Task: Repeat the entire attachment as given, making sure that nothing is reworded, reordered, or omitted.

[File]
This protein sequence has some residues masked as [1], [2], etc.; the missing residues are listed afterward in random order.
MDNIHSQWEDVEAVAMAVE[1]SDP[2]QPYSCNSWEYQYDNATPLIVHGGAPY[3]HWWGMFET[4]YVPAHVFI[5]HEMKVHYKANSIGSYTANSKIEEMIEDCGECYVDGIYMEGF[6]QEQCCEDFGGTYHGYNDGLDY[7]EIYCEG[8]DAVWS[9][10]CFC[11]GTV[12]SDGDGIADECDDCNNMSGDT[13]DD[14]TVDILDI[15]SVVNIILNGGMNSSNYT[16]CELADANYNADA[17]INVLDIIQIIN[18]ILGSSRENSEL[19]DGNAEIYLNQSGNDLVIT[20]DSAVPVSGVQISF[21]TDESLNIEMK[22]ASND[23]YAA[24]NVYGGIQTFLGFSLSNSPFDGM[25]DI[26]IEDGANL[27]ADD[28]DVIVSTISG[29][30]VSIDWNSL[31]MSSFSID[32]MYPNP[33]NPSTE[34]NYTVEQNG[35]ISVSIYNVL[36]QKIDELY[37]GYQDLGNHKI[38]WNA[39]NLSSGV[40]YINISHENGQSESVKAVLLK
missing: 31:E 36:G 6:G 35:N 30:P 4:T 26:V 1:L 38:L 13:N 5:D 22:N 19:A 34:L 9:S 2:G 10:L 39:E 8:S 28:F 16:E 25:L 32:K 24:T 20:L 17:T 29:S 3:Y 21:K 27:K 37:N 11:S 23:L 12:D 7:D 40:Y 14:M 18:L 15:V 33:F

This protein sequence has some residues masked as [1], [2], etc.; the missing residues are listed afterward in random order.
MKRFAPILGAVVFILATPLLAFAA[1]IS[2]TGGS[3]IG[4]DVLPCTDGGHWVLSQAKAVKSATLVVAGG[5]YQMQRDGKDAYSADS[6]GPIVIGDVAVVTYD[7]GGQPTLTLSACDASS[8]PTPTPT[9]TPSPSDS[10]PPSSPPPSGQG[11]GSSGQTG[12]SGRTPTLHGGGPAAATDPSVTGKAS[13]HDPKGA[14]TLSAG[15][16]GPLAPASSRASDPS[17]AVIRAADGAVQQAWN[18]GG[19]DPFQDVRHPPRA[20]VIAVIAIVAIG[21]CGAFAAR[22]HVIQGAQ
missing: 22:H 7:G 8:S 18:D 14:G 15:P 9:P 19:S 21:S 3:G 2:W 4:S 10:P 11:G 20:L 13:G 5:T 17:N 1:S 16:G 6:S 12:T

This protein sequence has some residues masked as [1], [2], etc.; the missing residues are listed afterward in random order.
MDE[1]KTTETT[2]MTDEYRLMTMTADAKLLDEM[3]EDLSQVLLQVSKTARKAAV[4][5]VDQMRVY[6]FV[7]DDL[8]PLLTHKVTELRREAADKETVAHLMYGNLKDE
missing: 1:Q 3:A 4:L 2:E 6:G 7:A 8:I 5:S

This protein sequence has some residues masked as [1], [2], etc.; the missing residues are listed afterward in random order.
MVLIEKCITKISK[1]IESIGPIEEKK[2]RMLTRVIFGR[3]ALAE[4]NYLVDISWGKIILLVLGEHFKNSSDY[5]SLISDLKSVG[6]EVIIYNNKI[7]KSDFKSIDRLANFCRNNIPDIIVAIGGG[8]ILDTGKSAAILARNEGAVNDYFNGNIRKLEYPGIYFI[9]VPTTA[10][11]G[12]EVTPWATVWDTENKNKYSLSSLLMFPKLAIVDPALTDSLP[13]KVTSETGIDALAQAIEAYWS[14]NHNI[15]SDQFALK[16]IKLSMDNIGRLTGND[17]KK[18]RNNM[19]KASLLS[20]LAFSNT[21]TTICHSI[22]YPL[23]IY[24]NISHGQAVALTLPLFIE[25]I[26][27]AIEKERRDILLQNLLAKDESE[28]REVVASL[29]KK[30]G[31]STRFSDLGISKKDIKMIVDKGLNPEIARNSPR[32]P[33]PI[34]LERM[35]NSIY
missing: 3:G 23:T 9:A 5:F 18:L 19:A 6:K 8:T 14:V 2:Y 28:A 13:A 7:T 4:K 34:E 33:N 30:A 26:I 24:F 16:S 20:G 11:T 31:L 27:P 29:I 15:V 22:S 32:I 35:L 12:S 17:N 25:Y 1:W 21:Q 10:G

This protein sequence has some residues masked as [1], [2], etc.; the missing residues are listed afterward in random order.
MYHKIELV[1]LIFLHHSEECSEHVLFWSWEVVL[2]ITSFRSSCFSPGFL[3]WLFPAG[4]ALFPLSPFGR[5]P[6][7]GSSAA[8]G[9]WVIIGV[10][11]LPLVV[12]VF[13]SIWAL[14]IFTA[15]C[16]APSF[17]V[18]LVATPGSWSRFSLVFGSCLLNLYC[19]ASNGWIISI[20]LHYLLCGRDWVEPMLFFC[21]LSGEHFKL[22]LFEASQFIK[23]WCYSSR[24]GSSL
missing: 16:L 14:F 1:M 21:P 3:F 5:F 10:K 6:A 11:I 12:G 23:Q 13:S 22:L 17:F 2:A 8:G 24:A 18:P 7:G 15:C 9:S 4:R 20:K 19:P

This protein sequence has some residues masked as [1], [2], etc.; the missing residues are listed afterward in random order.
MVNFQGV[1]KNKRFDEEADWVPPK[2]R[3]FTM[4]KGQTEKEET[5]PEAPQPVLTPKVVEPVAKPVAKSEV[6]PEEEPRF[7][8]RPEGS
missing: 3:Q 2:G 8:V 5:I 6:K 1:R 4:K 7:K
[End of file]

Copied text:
This protein sequence has some residues masked as [1], [2], etc.; the missing residues are listed afterward in random order.
MDNIHSQWEDVEAVAMAVE[1]SDP[2]QPYSCNSWEYQYDNATPLIVHGGAPY[3]HWWGMFET[4]YVPAHVFI[5]HEMKVHYKANSIGSYTANSKIEEMIEDCGECYVDGIYMEGF[6]QEQCCEDFGGTYHGYNDGLDY[7]EIYCEG[8]DAVWS[9][10]CFC[11]GTV[12]SDGDGIADECDDCNNMSGDT[13]DD[14]TVDILDI[15]SVVNIILNGGMNSSNYT[16]CELADANYNADA[17]INVLDIIQIIN[18]ILGSSRENSEL[19]DGNAEIYLNQSGNDLVIT[20]DSAVPVSGVQISF[21]TDESLNIEMK[22]ASND[23]YAA[24]NVYGGIQTFLGFSLSNSPFDGM[25]DI[26]IEDGANL[27]ADD[28]DVIVSTISG[29][30]VSIDWNSL[31]MSSFSID[32]MYPNP[33]NPSTE[34]NYTVEQNG[35]ISVSIYNVL[36]QKIDELY[37]GYQDLGNHKI[38]WNA[39]NLSSGV[40]YINISHENGQSESVKAVLLK
missing: 31:E 36:G 6:G 35:N 30:P 4:T 26:V 1:L 38:L 13:N 5:D 22:N 19:A 34:L 9:S 2:G 10:L 39:E 8:S 28:F 16:E 25:L 32:K 24:T 20:L 17:T 29:S 3:Y 21:K 27:K 37:N 11:S 23:L 12:D 7:D 40:Y 14:M 18:L 15:V 33:F

This protein sequence has some residues masked as [1], [2], etc.; the missing residues are listed afterward in random order.
MKRFAPILGAVVFILATPLLAFAA[1]IS[2]TGGS[3]IG[4]DVLPCTDGGHWVLSQAKAVKSATLVVAGG[5]YQMQRDGKDAYSADS[6]GPIVIGDVAVVTYD[7]GGQPTLTLSACDASS[8]PTPTPT[9]TPSPSDS[10]PPSSPPPSGQG[11]GSSGQTG[12]SGRTPTLHGGGPAAATDPSVTGKAS[13]HDPKGA[14]TLSAG[15][16]GPLAPASSRASDPS[17]AVIRAADGAVQQAWN[18]GG[19]DPFQDVRHPPRA[20]VIAVIAIVAIG[21]CGAFAAR[22]HVIQGAQ
missing: 22:H 7:G 8:S 18:D 14:G 15:P 9:P 19:S 21:S 3:G 2:W 4:S 10:P 11:G 20:L 13:G 5:T 17:N 1:S 16:G 6:S 12:T

This protein sequence has some residues masked as [1], [2], etc.; the missing residues are listed afterward in random order.
MDE[1]KTTETT[2]MTDEYRLMTMTADAKLLDEM[3]EDLSQVLLQVSKTARKAAV[4][5]VDQMRVY[6]FV[7]DDL[8]PLLTHKVTELRREAADKETVAHLMYGNLKDE
missing: 1:Q 3:A 4:L 2:E 6:G 7:A 8:I 5:S

This protein sequence has some residues masked as [1], [2], etc.; the missing residues are listed afterward in random order.
MVLIEKCITKISK[1]IESIGPIEEKK[2]RMLTRVIFGR[3]ALAE[4]NYLVDISWGKIILLVLGEHFKNSSDY[5]SLISDLKSVG[6]EVIIYNNKI[7]KSDFKSIDRLANFCRNNIPDIIVAIGGG[8]ILDTGKSAAILARNEGAVNDYFNGNIRKLEYPGIYFI[9]VPTTA[10][11]G[12]EVTPWATVWDTENKNKYSLSSLLMFPKLAIVDPALTDSLP[13]KVTSETGIDALAQAIEAYWS[14]NHNI[15]SDQFALK[16]IKLSMDNIGRLTGND[17]KK[18]RNNM[19]KASLLS[20]LAFSNT[21]TTICHSI[22]YPL[23]IY[24]NISHGQAVALTLPLFIE[25]I[26][27]AIEKERRDILLQNLLAKDESE[28]REVVASL[29]KK[30]G[31]STRFSDLGISKKDIKMIVDKGLNPEIARNSPR[32]P[33]PI[34]LERM[35]NSIY
missing: 3:G 23:T 9:A 5:F 18:L 19:A 6:K 8:T 14:V 2:Y 28:A 13:A 7:T 4:K 34:E 33:N 30:A 26:I 24:F 16:S 20:G 11:T 31:L 27:P 29:I 15:V 22:S 32:I 35:L 12:S 17:N 25:Y 1:W 21:Q 10:G

This protein sequence has some residues masked as [1], [2], etc.; the missing residues are listed afterward in random order.
MYHKIELV[1]LIFLHHSEECSEHVLFWSWEVVL[2]ITSFRSSCFSPGFL[3]WLFPAG[4]ALFPLSPFGR[5]P[6][7]GSSAA[8]G[9]WVIIGV[10][11]LPLVV[12]VF[13]SIWAL[14]IFTA[15]C[16]APSF[17]V[18]LVATPGSWSRFSLVFGSCLLNLYC[19]ASNGWIISI[20]LHYLLCGRDWVEPMLFFC[21]LSGEHFKL[22]LFEASQFIK[23]WCYSSR[24]GSSL
missing: 16:L 14:F 1:M 21:P 3:F 5:F 10:K 6:A 11:I 12:G 23:Q 13:S 22:L 17:F 2:A 8:G 24:A 18:P 7:G 15:C 9:S 4:R 20:K 19:P

This protein sequence has some residues masked as [1], [2], etc.; the missing residues are listed afterward in random order.
MVNFQGV[1]KNKRFDEEADWVPPK[2]R[3]FTM[4]KGQTEKEET[5]PEAPQPVLTPKVVEPVAKPVAKSEV[6]PEEEPRF[7][8]RPEGS
missing: 3:Q 2:G 8:V 5:I 6:K 1:R 4:K 7:K